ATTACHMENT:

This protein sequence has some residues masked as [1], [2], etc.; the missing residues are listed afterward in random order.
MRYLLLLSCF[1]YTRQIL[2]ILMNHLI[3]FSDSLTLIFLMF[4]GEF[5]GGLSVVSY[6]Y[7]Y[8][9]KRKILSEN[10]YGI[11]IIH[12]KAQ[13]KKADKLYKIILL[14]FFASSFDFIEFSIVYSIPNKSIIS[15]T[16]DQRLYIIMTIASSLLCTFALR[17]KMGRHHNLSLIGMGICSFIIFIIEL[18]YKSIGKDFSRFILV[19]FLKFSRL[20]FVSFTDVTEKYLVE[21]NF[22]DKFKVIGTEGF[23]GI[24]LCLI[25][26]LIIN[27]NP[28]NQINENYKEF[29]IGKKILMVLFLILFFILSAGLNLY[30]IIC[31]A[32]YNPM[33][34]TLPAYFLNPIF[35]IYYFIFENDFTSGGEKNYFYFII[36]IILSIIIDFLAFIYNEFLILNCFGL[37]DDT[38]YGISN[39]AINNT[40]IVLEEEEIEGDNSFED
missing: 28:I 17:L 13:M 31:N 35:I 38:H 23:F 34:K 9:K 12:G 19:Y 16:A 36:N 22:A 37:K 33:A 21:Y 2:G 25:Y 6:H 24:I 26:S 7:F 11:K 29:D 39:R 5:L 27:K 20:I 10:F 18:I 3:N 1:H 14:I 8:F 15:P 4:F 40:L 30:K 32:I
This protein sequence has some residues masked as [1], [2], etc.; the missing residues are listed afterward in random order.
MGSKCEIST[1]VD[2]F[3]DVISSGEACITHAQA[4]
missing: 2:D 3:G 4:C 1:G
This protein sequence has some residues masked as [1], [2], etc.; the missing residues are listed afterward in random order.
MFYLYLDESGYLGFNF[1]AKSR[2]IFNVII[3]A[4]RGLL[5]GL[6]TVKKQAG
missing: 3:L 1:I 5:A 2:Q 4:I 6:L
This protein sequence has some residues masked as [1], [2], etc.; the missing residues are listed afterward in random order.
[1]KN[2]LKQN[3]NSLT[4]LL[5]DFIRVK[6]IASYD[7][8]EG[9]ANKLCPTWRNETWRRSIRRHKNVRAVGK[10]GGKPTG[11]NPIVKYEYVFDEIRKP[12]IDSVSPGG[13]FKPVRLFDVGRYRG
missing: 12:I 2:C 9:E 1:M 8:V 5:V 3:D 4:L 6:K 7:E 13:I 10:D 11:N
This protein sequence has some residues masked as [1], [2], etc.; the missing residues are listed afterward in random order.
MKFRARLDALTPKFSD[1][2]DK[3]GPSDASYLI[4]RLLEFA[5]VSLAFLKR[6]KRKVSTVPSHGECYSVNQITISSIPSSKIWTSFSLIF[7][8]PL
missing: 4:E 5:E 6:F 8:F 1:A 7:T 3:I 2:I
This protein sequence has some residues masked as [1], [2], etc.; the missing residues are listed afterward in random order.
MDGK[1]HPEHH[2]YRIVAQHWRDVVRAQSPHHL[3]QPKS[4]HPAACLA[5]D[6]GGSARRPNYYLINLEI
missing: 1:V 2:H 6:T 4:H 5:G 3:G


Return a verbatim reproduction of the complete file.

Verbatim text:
This protein sequence has some residues masked as [1], [2], etc.; the missing residues are listed afterward in random order.
MRYLLLLSCF[1]YTRQIL[2]ILMNHLI[3]FSDSLTLIFLMF[4]GEF[5]GGLSVVSY[6]Y[7]Y[8][9]KRKILSEN[10]YGI[11]IIH[12]KAQ[13]KKADKLYKIILL[14]FFASSFDFIEFSIVYSIPNKSIIS[15]T[16]DQRLYIIMTIASSLLCTFALR[17]KMGRHHNLSLIGMGICSFIIFIIEL[18]YKSIGKDFSRFILV[19]FLKFSRL[20]FVSFTDVTEKYLVE[21]NF[22]DKFKVIGTEGF[23]GI[24]LCLI[25][26]LIIN[27]NP[28]NQINENYKEF[29]IGKKILMVLFLILFFILSAGLNLY[30]IIC[31]A[32]YNPM[33][34]TLPAYFLNPIF[35]IYYFIFENDFTSGGEKNYFYFII[36]IILSIIIDFLAFIYNEFLILNCFGL[37]DDT[38]YGISN[39]AINNT[40]IVLEEEEIEGDNSFED
missing: 28:I 17:L 13:M 31:N 35:I 38:H 23:F 34:K 9:K 12:G 19:Y 16:A 36:N 22:A 37:K 33:A 21:Y 2:G 25:Y 6:H 24:I 26:S 7:F 11:K 29:D 39:R 5:L 27:K 20:I 10:F 18:I 3:N 1:H 14:I 8:F 15:P 4:F 40:L 30:K 32:I
This protein sequence has some residues masked as [1], [2], etc.; the missing residues are listed afterward in random order.
MGSKCEIST[1]VD[2]F[3]DVISSGEACITHAQA[4]
missing: 2:D 3:G 4:C 1:G
This protein sequence has some residues masked as [1], [2], etc.; the missing residues are listed afterward in random order.
MFYLYLDESGYLGFNF[1]AKSR[2]IFNVII[3]A[4]RGLL[5]GL[6]TVKKQAG
missing: 3:L 1:I 5:A 2:Q 4:I 6:L
This protein sequence has some residues masked as [1], [2], etc.; the missing residues are listed afterward in random order.
[1]KN[2]LKQN[3]NSLT[4]LL[5]DFIRVK[6]IASYD[7][8]EG[9]ANKLCPTWRNETWRRSIRRHKNVRAVGK[10]GGKPTG[11]NPIVKYEYVFDEIRKP[12]IDSVSPGG[13]FKPVRLFDVGRYRG
missing: 12:I 2:C 9:E 1:M 8:V 5:V 3:D 4:L 6:K 7:E 13:I 10:D 11:N
This protein sequence has some residues masked as [1], [2], etc.; the missing residues are listed afterward in random order.
MKFRARLDALTPKFSD[1][2]DK[3]GPSDASYLI[4]RLLEFA[5]VSLAFLKR[6]KRKVSTVPSHGECYSVNQITISSIPSSKIWTSFSLIF[7][8]PL
missing: 4:E 5:E 6:F 8:F 1:A 7:T 3:I 2:I
This protein sequence has some residues masked as [1], [2], etc.; the missing residues are listed afterward in random order.
MDGK[1]HPEHH[2]YRIVAQHWRDVVRAQSPHHL[3]QPKS[4]HPAACLA[5]D[6]GGSARRPNYYLINLEI
missing: 1:V 2:H 6:T 4:H 5:G 3:G